• The Arthur Howland Fund sponsors field work and departmental field trips, which provide transformative educational experiences for our students while raising morale.
  • The Geological Sciences Gift Account underwrites many programs, including boosting graduate student stipends.
  • The L.L. Sloss Fund provides dissertation fellowships for advanced students and research funding for students in earlier stages of their studies.
  • The Seymour Schlanger Fund supports departmental awards recognizing excellence in undergraduate research.  As the number of EPS majors grows, your contribution will help keep pace in our efforts to reward outstanding academic and research accomplishments.

To select any of the above giving options, please indicate your fund preference on your check. We ask that you make your check payable to Northwestern University and mail to us using the envelope provided. Remember that we very much welcome alumni visits here in Evanston and would be pleased to give you a special tour of our growing departmental facilities.  As always, we enjoy talking with you at the GSA and AGU receptions, and hope that you will find the colorful news in the full EPS Newsletter of great interest – it will be mailed out to you in the fall.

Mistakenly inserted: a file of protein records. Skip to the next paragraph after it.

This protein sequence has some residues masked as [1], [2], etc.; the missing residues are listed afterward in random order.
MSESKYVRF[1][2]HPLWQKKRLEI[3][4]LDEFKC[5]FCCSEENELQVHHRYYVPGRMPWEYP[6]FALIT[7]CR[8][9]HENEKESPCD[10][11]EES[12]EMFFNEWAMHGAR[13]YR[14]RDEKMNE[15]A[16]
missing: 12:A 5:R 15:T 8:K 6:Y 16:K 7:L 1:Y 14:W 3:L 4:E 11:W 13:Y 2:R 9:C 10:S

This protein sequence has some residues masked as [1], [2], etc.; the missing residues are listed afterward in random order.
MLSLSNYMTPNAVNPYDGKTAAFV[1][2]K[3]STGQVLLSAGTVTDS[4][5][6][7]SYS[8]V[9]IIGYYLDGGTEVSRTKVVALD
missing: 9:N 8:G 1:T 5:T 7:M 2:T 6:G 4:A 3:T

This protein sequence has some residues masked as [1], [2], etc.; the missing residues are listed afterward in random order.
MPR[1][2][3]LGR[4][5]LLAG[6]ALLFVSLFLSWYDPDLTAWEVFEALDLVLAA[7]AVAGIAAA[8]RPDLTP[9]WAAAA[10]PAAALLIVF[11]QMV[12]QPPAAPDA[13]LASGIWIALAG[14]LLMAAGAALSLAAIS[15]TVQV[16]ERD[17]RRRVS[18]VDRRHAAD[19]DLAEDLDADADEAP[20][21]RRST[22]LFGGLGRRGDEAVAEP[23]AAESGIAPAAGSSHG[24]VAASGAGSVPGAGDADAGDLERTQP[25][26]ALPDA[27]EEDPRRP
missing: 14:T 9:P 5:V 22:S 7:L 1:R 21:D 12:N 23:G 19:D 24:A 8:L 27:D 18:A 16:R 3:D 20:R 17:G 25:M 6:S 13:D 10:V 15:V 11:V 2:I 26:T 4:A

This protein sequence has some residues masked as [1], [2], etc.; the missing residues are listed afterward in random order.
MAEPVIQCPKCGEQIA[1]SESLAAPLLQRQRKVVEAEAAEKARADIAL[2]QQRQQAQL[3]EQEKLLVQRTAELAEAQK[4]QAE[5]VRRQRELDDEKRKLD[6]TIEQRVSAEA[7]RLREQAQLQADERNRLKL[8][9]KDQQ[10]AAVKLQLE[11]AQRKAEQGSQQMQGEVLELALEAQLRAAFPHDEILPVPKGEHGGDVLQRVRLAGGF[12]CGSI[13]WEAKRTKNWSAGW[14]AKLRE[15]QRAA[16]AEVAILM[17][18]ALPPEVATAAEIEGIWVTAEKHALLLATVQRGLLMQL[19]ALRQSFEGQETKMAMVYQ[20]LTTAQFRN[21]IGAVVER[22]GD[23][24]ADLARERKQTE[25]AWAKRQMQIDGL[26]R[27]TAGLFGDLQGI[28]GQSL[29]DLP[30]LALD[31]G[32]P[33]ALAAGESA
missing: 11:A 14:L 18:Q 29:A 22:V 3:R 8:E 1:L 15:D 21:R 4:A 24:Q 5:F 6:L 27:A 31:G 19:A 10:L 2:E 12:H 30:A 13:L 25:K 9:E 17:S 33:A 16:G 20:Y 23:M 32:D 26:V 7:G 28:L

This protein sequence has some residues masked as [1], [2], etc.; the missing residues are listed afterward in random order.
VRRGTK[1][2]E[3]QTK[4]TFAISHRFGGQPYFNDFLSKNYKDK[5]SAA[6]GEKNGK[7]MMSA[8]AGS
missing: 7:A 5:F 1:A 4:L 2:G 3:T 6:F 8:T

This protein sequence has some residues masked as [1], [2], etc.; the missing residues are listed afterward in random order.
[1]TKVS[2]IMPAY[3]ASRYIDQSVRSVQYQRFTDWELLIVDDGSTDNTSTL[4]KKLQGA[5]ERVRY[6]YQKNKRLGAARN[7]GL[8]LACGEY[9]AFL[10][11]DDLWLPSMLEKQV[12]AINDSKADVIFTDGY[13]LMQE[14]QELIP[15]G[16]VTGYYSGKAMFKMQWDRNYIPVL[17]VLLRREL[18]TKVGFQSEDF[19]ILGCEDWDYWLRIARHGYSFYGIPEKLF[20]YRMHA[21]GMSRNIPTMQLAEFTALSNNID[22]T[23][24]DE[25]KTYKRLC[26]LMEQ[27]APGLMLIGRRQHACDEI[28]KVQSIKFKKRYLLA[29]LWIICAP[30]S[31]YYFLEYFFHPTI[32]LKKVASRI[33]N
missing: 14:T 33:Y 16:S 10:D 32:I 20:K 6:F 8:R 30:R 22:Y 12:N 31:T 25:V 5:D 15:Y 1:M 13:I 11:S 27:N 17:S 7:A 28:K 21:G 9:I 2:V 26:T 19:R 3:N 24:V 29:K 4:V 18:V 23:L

With best wishes and warm regards from everyone in Locy Hall,

Chair's signature

Bradley B. Sageman

Professor and Department Chair